And seriously, bless her when she sneezes, Rude-y.

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16 thoughts on “Dear Miss Manners, I think my baby’s Southern.

  1. Elsha

    Will went through those same phases! He’d sneeze then say, “you say ‘Bless you’ mommy” and then thank me when I did. Also, he now very much prefers William to Will. He’ll still answer to Will, but he calls himself William.

  2. Dr. Maureen

    HAAAAA! Oh, Penny. Ann Marie also says “Bless you,” when she sneezes, but she does not say her name – which I think she cannot say – and she does not insist I say it afterwards. So it’s way cuter.

  3. Megan

    Ok, so, nicknames. My middle sons name is Alexander, and we call him Lex. He’s six now, he’s always been Lex, it’s a fact. Except for my mother who INSISTS on calling him Alex!! WTF? Because, seriously, of Lex Luthor. As if calling him Lex is gonna to encourage his life of inevitable crime and wearing a kryptonite ring.

    Whatever, MOM!

    But manners are nice, good job on teaching those.

  4. april

    When Henry sneezes and we don’t say Bless You right away, like because we’re in the middle of a conversation, he yells “I sneezed! Say Bless You!”

    I named my children by their names and I will not mind if they decide on nicknames (well, I say I will not mind) but I really dislike when other people give them nicknames. The daycare lady has always called Spencer “BooBoo”, and it has spilled into his elementary school so sometimes I’m walking with him and a random child says “Hi Booboo!” No. Just. No.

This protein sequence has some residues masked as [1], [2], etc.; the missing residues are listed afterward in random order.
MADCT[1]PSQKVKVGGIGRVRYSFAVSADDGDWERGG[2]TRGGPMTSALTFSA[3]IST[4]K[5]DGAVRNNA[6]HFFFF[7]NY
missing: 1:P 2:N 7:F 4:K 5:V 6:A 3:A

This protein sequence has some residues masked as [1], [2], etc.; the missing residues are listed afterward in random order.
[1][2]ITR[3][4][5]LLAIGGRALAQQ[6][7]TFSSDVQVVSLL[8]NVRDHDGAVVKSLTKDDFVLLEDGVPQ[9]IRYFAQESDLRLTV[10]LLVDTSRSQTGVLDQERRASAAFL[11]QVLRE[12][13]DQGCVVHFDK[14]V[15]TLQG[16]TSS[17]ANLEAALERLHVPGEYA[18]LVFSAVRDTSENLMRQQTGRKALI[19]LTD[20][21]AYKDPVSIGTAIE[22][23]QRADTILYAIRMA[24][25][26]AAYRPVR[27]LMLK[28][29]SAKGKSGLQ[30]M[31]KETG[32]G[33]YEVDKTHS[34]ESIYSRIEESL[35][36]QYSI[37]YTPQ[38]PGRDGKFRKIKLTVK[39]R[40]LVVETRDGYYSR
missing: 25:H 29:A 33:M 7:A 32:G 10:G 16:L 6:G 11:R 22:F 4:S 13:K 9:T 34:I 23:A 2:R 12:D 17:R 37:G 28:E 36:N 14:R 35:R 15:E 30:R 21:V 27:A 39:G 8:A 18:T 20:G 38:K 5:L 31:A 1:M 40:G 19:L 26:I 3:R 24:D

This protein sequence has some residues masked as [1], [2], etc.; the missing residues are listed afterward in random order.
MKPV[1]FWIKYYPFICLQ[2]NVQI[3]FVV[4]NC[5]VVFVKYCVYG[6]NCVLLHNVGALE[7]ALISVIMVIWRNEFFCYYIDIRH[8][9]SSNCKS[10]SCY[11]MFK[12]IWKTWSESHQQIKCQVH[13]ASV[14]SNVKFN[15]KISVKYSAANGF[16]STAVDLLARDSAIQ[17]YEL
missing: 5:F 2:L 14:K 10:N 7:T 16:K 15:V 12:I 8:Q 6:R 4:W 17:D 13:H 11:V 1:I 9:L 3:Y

5. Sister

    You had me at Colin Craven.

    TJ Reply:

    SOMEONE. FINALLY.

    TJ Reply:

    I’M JUST SAYING, IT’S NICE TO BE APPRECIATED.

  6. Danielle

    This is only marginally related, but I feel compelled to share, so, my five year old calls sneezes “Bless Yous” and she uses it as a verb, as well. “I bless you’ed.”

  7. Kara

    The whole naming your kid what you want and calling your kid what you want- I have a friend with the last name Murray. She had a child named William. She wants the child to be called Wil. Of course, everyone except her and her family call the child “Bill Murray.” Because HOW COULD YOU NOT DO SO? It’s golden!

    Diana Reply:

    Well, I mean, as much as I fully support the ‘I will decide what nicknames you can call my child’ argument, she named her son Bill Murray. She had to know that is a fight she was never going to win.

  8. Lawyerish

    I think Felicity is also a particularly challenging child, while also being exceedingly conscious of manners. They are full of contradictions, our children. I think most 2 year olds are highly challenging, just in different ways — they seem to intuit their parents’ weaknesses and find precisely the way to exhaust us to the maximum degree. Yay?

  9. Jenny Grace

    Gabriel has reinvented himself as Gabe, and it turns out I don’t even LIKE the name Gabe. But there he goes, being in charge of his own identity or WHATEVER.

  10. Erica

    I HAVE COME INTO A GREAT DEAL OF MONEY AND NEED SCHEMATICS FOR A CANDY-SAFE, QUICKLY. Oh wait, you said “and are frequently in them,” n/m, I’m good.

  11. Audrey

    We named our son Alexander specifically for the variety of nickname possibilities, but now, 2 years later, I still only call him Alexander. And I get a little twitchy when people assume he goes by Alex. It’s a natural assumption! It shouldn’t bother me! And yet, it does. His name is Alexander. MAYBE Zander. He is most definitely not an Alex. Why? Because I’m his mom and I said so, that’s why.